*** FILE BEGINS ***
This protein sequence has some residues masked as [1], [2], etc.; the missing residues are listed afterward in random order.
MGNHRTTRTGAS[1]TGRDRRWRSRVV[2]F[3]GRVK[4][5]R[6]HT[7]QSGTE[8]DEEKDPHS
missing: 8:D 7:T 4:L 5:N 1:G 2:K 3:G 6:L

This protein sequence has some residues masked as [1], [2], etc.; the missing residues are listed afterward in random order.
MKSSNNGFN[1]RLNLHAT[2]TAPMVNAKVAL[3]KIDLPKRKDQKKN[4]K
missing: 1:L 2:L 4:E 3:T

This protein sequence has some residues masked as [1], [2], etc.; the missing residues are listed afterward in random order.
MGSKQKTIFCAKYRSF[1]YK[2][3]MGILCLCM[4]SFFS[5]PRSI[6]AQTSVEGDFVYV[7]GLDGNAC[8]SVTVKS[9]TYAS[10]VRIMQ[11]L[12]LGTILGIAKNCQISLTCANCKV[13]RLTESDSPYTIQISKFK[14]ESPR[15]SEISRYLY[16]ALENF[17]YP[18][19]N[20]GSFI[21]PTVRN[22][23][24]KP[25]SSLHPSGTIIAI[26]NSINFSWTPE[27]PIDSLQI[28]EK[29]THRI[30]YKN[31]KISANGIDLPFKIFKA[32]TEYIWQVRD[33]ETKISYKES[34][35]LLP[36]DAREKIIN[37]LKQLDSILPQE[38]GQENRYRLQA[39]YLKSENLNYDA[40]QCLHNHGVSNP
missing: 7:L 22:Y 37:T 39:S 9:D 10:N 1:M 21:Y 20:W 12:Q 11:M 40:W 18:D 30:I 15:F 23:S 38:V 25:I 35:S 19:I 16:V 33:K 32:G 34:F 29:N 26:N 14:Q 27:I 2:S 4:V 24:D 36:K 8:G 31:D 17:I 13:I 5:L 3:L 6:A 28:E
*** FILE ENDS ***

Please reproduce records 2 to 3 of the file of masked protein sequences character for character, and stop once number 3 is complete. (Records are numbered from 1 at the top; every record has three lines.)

This protein sequence has some residues masked as [1], [2], etc.; the missing residues are listed afterward in random order.
MKSSNNGFN[1]RLNLHAT[2]TAPMVNAKVAL[3]KIDLPKRKDQKKN[4]K
missing: 1:L 2:L 4:E 3:T

This protein sequence has some residues masked as [1], [2], etc.; the missing residues are listed afterward in random order.
MGSKQKTIFCAKYRSF[1]YK[2][3]MGILCLCM[4]SFFS[5]PRSI[6]AQTSVEGDFVYV[7]GLDGNAC[8]SVTVKS[9]TYAS[10]VRIMQ[11]L[12]LGTILGIAKNCQISLTCANCKV[13]RLTESDSPYTIQISKFK[14]ESPR[15]SEISRYLY[16]ALENF[17]YP[18][19]N[20]GSFI[21]PTVRN[22][23][24]KP[25]SSLHPSGTIIAI[26]NSINFSWTPE[27]PIDSLQI[28]EK[29]THRI[30]YKN[31]KISANGIDLPFKIFKA[32]TEYIWQVRD[33]ETKISYKES[34][35]LLP[36]DAREKIIN[37]LKQLDSILPQE[38]GQENRYRLQA[39]YLKSENLNYDA[40]QCLHNHGVSNP
missing: 7:L 22:Y 37:T 39:S 9:D 10:N 1:M 21:Y 20:W 12:Q 11:M 40:W 18:D 30:I 15:F 23:S 38:V 25:I 35:S 19:I 16:V 33:K 32:G 34:F 29:N 26:N 14:Q 27:I 2:S 4:V 24:D 36:K 8:G 31:D 17:I 13:I 5:L 3:L 6:A 28:E